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  • Joshua from your references on Gellius in Attic Nights, here is something else I think is highly useful: Gellius is showing us a list of examples where highly reputable Greek writers were using the negation of a term as the extreme point of its opposite, and he includes within the list Epicurus' use of "absence of pain."

    I see this has helping a lot with the argument we are always facing: Why wasn't Epicurus more clear about the meaning of "Absence of pain?" Did he mean some fancy type of experience that isn't related to what we think of as "pleasure" at all? Or did he mean simply "100% pleasure" when he talked about "absence of pain?"

    Seems to me this clearly shows that Gellius fully understood that it was totally proper for Epicurus to use "absence of pain" interchangeably and as a synonym for "pleasure." He cites in support of this two of the most renowned figures in all literature: not only Virgil (as to the unflattering meaning of the word "unpraised") but also Homer ("Homer usually bestows high praise, not by enumerating virtues, but by denying faults")!

    Here's the quote:



    So we have here direct testimony from the ancient world that there is no need to look for any kind of hidden meaning in the use of these terms other than that when you have two of a pair, the presence of one is the absence of the other: "pleasure" is "the absence of pain" and "pain" is "the absence of pleasure" --- and that's what you point out in this episode Cicero was specifically denying that Epicurus had done!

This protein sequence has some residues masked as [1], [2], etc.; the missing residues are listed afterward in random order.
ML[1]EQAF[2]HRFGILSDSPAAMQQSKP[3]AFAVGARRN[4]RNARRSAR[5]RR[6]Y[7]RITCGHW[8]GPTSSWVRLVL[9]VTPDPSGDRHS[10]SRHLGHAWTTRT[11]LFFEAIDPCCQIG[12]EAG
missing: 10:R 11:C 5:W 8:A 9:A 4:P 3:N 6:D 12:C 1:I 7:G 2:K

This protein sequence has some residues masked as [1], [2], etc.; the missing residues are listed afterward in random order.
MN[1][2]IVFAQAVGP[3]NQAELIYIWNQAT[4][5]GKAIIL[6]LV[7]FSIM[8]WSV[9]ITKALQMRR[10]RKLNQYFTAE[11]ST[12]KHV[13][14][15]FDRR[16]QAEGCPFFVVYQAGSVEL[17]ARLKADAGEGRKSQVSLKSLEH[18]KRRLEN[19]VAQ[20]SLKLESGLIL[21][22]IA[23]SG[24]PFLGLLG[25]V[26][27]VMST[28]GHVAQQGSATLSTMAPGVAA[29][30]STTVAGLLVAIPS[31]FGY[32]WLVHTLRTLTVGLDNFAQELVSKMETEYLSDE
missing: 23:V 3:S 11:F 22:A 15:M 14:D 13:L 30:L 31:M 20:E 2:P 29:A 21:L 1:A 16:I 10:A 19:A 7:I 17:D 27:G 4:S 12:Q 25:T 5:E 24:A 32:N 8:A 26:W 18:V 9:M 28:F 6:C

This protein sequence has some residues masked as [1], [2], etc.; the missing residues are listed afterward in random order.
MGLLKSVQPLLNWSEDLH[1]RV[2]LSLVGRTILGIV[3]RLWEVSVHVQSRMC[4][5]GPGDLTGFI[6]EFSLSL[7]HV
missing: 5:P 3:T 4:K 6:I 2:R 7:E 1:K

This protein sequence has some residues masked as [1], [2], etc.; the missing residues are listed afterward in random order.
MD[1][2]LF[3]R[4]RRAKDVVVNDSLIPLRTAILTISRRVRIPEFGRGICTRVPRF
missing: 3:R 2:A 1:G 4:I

Here is where Cicero alleges at Book 2, ix that Epicurus does NOT in referring to "freedom from pain" call it "pleasure" ;

    I see this as another example of why Cicero cannot be acquitted of the charge of intentional misrepresentation. Cicero certainly knows that Epicurus is equating absence of pain as another description of pleasure, and yet rather than admit Epicurus' usage and simply disagree with the conclusion, he keeps harping on what is essentially "Why don't you use the same term every time you refer to pleasure?"

    So I think we see in Homer and VIrgil a part of the answer: it is entirely legitimate to emphasize the meaning of a term by contrasting it with the total absence of its opposite.

    Gellius has pointed out for us that two of the greatest poets of Greece and Rome did exactly that, and he is including Epicurus' use of "absence of pain" as another illustration of the same thing.

    I'm not sure that this is not one of the most clear and authoritative supportive statements from the ancient world as to how we should interpret Epicurus' use of the term "absence of pain" -- and I am embarrassed to say I am pretty sure I had never heard of it at all before you brought it up in the podcast!